Research shows that most child abuse involves people responsible for taking care of the child, such as parents, family or household members, or other caregivers.
You may be the only person who can begin to make life better for an abused or neglected child.
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Childhood abuse creates lifelong problems
Children learn to think, speak, and reason when they are very young. The human relationships that children form make a big difference in their social and emotional development. Children who have secure, trusting relationships with their parents or guardians when they are young grow up much differently than children who learn at a young age that they can’t trust anyone.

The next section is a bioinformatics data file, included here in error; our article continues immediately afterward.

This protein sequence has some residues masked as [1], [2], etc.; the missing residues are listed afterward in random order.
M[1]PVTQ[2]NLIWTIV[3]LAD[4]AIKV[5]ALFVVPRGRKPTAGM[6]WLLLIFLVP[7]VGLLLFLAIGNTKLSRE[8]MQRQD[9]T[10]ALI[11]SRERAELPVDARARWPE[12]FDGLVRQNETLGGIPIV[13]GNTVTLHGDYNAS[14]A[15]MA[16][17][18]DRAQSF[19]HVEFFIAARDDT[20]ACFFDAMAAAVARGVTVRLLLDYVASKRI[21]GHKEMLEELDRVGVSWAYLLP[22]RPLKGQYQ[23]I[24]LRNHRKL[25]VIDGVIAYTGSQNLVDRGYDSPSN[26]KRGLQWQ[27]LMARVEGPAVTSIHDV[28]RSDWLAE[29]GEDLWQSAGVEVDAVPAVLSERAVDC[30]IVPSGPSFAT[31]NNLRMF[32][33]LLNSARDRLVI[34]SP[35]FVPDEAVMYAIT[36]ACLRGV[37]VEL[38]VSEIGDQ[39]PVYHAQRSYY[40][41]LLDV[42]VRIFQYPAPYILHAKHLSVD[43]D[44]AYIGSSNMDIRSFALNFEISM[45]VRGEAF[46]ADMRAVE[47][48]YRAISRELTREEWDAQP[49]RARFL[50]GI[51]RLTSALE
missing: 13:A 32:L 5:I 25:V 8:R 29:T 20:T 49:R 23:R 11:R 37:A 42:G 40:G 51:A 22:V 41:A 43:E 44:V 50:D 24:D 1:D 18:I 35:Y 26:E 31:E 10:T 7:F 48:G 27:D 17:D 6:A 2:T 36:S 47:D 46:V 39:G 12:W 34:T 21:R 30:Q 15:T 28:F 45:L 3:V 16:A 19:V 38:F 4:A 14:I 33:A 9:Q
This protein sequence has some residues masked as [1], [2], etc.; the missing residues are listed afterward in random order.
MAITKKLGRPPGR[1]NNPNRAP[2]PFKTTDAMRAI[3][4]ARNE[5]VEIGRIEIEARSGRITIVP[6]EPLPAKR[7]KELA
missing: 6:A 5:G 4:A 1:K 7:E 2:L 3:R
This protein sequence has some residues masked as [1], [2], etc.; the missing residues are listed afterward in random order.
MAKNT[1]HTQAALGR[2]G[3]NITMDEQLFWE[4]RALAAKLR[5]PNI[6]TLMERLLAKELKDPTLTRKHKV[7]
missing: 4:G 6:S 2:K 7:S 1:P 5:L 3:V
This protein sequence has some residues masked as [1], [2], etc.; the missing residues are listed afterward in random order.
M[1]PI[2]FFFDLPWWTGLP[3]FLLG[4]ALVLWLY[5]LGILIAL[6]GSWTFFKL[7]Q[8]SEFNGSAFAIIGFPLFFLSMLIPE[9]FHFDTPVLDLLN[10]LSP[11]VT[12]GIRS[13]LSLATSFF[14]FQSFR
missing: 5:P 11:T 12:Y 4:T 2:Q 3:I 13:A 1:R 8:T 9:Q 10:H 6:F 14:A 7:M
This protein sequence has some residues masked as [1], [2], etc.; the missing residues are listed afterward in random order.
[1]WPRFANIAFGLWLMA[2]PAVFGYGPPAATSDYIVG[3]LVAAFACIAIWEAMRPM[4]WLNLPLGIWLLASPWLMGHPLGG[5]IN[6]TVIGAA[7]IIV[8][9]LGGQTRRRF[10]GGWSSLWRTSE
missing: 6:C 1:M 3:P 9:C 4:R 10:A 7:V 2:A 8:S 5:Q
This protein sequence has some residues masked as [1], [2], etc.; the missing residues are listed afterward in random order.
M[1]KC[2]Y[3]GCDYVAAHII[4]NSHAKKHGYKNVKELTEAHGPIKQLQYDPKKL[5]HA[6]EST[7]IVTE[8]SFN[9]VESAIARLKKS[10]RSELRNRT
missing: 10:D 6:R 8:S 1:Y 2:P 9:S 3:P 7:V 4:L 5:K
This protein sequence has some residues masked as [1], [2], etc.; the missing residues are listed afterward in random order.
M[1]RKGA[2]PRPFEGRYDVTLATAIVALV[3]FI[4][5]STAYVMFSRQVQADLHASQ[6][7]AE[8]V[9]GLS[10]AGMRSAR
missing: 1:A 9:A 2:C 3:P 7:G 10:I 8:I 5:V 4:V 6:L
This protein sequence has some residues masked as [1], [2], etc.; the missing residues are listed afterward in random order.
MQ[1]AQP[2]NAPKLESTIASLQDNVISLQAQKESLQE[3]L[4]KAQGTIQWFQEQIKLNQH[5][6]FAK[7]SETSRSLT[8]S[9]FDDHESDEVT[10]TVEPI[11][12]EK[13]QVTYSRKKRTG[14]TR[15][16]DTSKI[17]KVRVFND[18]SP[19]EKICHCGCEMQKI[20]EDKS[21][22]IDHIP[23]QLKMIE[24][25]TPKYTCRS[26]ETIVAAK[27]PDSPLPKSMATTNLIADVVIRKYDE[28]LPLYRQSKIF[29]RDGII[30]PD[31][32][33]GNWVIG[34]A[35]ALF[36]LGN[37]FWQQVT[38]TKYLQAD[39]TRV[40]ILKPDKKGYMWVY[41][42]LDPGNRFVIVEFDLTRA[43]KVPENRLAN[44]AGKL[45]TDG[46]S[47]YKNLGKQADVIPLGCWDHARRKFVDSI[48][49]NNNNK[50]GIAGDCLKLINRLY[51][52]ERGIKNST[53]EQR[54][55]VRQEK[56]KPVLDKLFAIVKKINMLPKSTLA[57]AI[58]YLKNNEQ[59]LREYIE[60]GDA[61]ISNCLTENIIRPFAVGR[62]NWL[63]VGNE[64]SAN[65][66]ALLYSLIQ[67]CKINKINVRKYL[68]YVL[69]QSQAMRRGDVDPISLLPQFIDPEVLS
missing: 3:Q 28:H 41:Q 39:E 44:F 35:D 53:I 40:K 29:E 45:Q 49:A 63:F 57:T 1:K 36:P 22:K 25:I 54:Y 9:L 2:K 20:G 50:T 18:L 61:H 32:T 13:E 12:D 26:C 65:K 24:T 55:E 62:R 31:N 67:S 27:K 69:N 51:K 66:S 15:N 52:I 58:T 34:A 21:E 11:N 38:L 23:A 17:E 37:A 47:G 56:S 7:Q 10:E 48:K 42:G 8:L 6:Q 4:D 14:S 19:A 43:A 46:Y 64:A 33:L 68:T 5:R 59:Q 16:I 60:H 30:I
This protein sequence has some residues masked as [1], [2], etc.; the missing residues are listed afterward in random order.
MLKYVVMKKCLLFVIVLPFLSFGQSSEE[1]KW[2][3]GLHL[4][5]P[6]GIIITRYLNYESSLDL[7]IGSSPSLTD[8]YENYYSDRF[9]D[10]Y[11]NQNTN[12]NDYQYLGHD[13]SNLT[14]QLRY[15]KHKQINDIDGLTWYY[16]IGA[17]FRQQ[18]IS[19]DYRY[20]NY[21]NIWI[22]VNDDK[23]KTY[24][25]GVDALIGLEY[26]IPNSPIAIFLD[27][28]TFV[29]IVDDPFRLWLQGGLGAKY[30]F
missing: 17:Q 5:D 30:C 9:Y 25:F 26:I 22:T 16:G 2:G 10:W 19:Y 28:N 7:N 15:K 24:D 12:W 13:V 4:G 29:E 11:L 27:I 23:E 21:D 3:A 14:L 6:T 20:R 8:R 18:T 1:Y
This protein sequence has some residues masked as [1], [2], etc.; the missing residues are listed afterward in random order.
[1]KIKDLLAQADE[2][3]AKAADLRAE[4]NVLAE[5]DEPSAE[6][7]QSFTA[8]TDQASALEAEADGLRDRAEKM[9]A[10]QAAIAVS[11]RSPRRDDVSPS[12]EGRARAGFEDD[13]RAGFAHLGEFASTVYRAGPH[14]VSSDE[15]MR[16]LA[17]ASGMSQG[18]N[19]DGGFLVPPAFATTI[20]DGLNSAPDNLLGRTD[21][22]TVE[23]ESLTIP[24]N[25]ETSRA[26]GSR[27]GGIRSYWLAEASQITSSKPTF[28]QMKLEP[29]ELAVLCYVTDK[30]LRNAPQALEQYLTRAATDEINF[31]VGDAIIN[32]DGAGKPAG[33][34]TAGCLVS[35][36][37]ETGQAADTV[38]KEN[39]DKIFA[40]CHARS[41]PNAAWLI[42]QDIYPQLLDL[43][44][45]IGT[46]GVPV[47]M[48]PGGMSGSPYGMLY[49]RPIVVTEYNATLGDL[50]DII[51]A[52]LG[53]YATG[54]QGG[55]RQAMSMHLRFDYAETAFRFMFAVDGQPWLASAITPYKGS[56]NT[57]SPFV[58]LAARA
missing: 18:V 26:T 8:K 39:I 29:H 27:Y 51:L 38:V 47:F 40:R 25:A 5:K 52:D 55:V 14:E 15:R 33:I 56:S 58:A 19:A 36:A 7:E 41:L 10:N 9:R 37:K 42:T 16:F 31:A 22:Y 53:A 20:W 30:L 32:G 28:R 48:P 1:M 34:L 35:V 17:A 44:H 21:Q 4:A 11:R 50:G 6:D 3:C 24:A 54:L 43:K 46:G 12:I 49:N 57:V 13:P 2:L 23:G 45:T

Abuse can slow brain development
When children are mistreated, it can stop or slow their brain development. Witnessing frequent parental fights and growing up with alcohol or drug abuse, mental illness, physical violence, or crime in the home can make the child unable to pay attention, control his or her behavior, trust others, show compassion, or make friends.
The picture on the left shows a healthy, emotionally developed brain. The picture on the right shows the result of abuse and neglect. The dark areas show where the brain is inactive or undeveloped.